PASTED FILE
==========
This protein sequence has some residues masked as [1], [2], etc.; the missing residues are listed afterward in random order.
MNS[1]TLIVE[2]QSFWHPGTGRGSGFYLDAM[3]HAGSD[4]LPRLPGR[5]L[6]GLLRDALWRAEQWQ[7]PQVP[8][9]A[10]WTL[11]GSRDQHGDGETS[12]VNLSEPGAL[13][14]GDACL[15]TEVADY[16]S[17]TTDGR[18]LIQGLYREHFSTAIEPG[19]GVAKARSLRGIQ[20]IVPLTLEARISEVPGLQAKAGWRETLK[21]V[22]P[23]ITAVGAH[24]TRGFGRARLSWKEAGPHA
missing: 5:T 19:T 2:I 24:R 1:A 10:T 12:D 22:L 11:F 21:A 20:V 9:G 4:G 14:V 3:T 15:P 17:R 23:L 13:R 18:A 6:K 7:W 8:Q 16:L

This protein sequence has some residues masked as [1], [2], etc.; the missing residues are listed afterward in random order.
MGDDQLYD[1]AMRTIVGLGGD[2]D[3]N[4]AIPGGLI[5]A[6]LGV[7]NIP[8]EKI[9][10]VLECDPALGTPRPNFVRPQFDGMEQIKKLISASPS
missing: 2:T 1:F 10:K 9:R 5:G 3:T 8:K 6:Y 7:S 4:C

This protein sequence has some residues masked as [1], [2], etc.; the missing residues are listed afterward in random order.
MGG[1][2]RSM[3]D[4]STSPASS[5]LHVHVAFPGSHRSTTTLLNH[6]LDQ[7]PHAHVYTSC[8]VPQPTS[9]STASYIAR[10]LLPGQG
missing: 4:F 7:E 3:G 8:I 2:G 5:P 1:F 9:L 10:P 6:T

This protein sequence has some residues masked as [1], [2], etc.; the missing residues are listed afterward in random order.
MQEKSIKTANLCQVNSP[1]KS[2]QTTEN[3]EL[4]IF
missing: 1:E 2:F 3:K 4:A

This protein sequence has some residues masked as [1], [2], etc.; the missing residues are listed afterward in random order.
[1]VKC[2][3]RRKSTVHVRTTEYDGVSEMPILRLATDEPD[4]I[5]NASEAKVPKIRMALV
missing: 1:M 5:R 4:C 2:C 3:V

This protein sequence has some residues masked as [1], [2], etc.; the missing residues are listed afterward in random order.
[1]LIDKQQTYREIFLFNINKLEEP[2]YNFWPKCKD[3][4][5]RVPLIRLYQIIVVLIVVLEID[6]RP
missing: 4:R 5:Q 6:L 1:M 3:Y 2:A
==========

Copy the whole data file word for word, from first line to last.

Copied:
This protein sequence has some residues masked as [1], [2], etc.; the missing residues are listed afterward in random order.
MNS[1]TLIVE[2]QSFWHPGTGRGSGFYLDAM[3]HAGSD[4]LPRLPGR[5]L[6]GLLRDALWRAEQWQ[7]PQVP[8][9]A[10]WTL[11]GSRDQHGDGETS[12]VNLSEPGAL[13][14]GDACL[15]TEVADY[16]S[17]TTDGR[18]LIQGLYREHFSTAIEPG[19]GVAKARSLRGIQ[20]IVPLTLEARISEVPGLQAKAGWRETLK[21]V[22]P[23]ITAVGAH[24]TRGFGRARLSWKEAGPHA
missing: 5:T 19:T 2:I 24:R 1:A 10:T 12:D 22:L 11:F 21:A 20:V 9:G 4:G 14:V 3:T 15:P 17:R 23:L 13:R 18:A 6:K 7:W 8:Q 16:L

This protein sequence has some residues masked as [1], [2], etc.; the missing residues are listed afterward in random order.
MGDDQLYD[1]AMRTIVGLGGD[2]D[3]N[4]AIPGGLI[5]A[6]LGV[7]NIP[8]EKI[9][10]VLECDPALGTPRPNFVRPQFDGMEQIKKLISASPS
missing: 2:T 1:F 10:K 9:R 5:G 3:T 8:K 6:Y 7:S 4:C

This protein sequence has some residues masked as [1], [2], etc.; the missing residues are listed afterward in random order.
MGG[1][2]RSM[3]D[4]STSPASS[5]LHVHVAFPGSHRSTTTLLNH[6]LDQ[7]PHAHVYTSC[8]VPQPTS[9]STASYIAR[10]LLPGQG
missing: 4:F 7:E 3:G 8:I 2:G 5:P 1:F 9:L 10:P 6:T

This protein sequence has some residues masked as [1], [2], etc.; the missing residues are listed afterward in random order.
MQEKSIKTANLCQVNSP[1]KS[2]QTTEN[3]EL[4]IF
missing: 1:E 2:F 3:K 4:A

This protein sequence has some residues masked as [1], [2], etc.; the missing residues are listed afterward in random order.
[1]VKC[2][3]RRKSTVHVRTTEYDGVSEMPILRLATDEPD[4]I[5]NASEAKVPKIRMALV
missing: 1:M 5:R 4:C 2:C 3:V

This protein sequence has some residues masked as [1], [2], etc.; the missing residues are listed afterward in random order.
[1]LIDKQQTYREIFLFNINKLEEP[2]YNFWPKCKD[3][4][5]RVPLIRLYQIIVVLIVVLEID[6]RP
missing: 4:R 5:Q 6:L 1:M 3:Y 2:A